NEW YORK - Actress Isabela Moner says she didn't expect so much action when she signed up for "Dora and the Lost City of Gold," the upcoming film about the adventurous Latina explorer.
Moner said she thought it would be a funny film, with Dora in a "fish out of water" kind of situation as she starts high school.
"It's a whole 'Tomb Raider' meets 'Indiana Jones' movie," Moner, 18, said during a recent interview. "It just kind of takes you on this journey that has so many layers and so many characters and it's wonderful. What I want, what I hope for is for not only kids but adults to really connect to the movie too, as well as people my age."
While the live-action film is based on a popular children's cartoon character that debuted in 2000, "Dora and the Lost City of Gold" presents a new, older version of the character. The film's Dora is encountering society for the first time in years when she is sent to California for high school.
"It's nothing like the TV show," director James Bobin said. "We have nods to the TV show, but the TV show is education for kids. This is a kind of adventure comedy that happens to feature the character of Dora you may know from the TV show. And in fact, plays with the idea that you do who she is and how she would behave if she were a real person."
The film, which is in theaters Friday, features a large Latino cast, a rarity for a major Hollywood production.
Mexican actor Eugenio Derbez, also a producer of the movie, plays a mysterious explorer; while Eva Longoria is Dora's mom and actor Michael Peña is Dora's dad. Jeff Wahlberg, who is of Dominican descent, plays Dora's famous cousin, Diego. And Benicio Del Toro is the voice of Swiper, the fox that steals Dora's things in the animated series.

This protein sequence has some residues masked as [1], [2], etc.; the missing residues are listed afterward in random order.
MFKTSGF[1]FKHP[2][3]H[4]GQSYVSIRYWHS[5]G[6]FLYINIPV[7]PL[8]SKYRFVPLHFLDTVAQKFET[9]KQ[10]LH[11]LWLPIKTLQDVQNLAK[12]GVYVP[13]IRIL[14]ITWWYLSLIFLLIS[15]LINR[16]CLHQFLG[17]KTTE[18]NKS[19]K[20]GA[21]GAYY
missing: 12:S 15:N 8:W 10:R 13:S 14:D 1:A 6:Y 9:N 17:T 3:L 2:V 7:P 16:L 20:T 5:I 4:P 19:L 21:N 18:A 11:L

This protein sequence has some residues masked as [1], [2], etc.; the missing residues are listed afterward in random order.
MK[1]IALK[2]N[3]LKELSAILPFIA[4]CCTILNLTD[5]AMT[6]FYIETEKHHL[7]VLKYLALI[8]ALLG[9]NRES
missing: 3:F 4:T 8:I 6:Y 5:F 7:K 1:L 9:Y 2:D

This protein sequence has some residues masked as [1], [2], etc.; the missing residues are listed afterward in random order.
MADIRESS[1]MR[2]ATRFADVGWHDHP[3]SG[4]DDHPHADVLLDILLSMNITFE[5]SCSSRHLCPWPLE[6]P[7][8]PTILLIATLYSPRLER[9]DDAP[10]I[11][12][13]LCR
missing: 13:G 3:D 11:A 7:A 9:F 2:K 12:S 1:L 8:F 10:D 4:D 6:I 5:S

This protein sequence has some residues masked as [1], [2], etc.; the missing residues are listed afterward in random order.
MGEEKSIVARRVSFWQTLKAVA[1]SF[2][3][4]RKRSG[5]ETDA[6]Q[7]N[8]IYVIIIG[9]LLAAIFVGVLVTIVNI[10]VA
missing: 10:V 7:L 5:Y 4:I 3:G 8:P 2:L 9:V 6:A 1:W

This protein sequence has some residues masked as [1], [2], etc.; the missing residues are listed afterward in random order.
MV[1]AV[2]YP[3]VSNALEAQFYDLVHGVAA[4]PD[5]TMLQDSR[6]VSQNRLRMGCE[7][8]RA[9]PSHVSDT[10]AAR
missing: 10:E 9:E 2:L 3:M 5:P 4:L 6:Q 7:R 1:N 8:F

Longoria said that it was an honor to participate in "such a positive portrayal of a young Latina who is smart, and kind and brave and fearless and speaks Spanish and really celebrates that."
"It's definitely the biggest budget movie I have ever done so to see a studio invest in our (Latin) community like this was really, really cool to see," she said.
"She is a Latina heroine, I think in many ways, and I think that's so underrepresented in filmmaking. This film feels like an 'Indiana Jones' starring a girl who's 16 and Latina, and that would never have happened 20 years ago," Bobin said.
A kidnapping whisks Dora, Diego and two other teens to the jungle, where they must work to help save her parents and solve the mystery of a lost city.
For Moner, who was born in Cleveland and learned Spanish as a first language through her Peruvian mom, playing Dora presented the opportunity to explore her own heritage.
The movie contains several lines in Spanish as well Quechua, prompting Moner to call her great aunt in Peru during filming so she could ask about some words in the indigenous language, spoken in the Peruvian Andes and the highlands of South America.
"I felt closer to my culture, my roots," Moner said.
With the live-action movie, Derbez expects moviegoers to have fun.
"It has a lot of comedy so everyone is going to laugh. It is not one of those movies that you go with your kids and you get bored," said Derbez.
Longoria agreed. "I am so excited I'm finally in a movie that my son can watch. He can't watch it yet, but when he grows up, he'll appreciate it," she said.
AP Writer Katie Campione contributed to this report.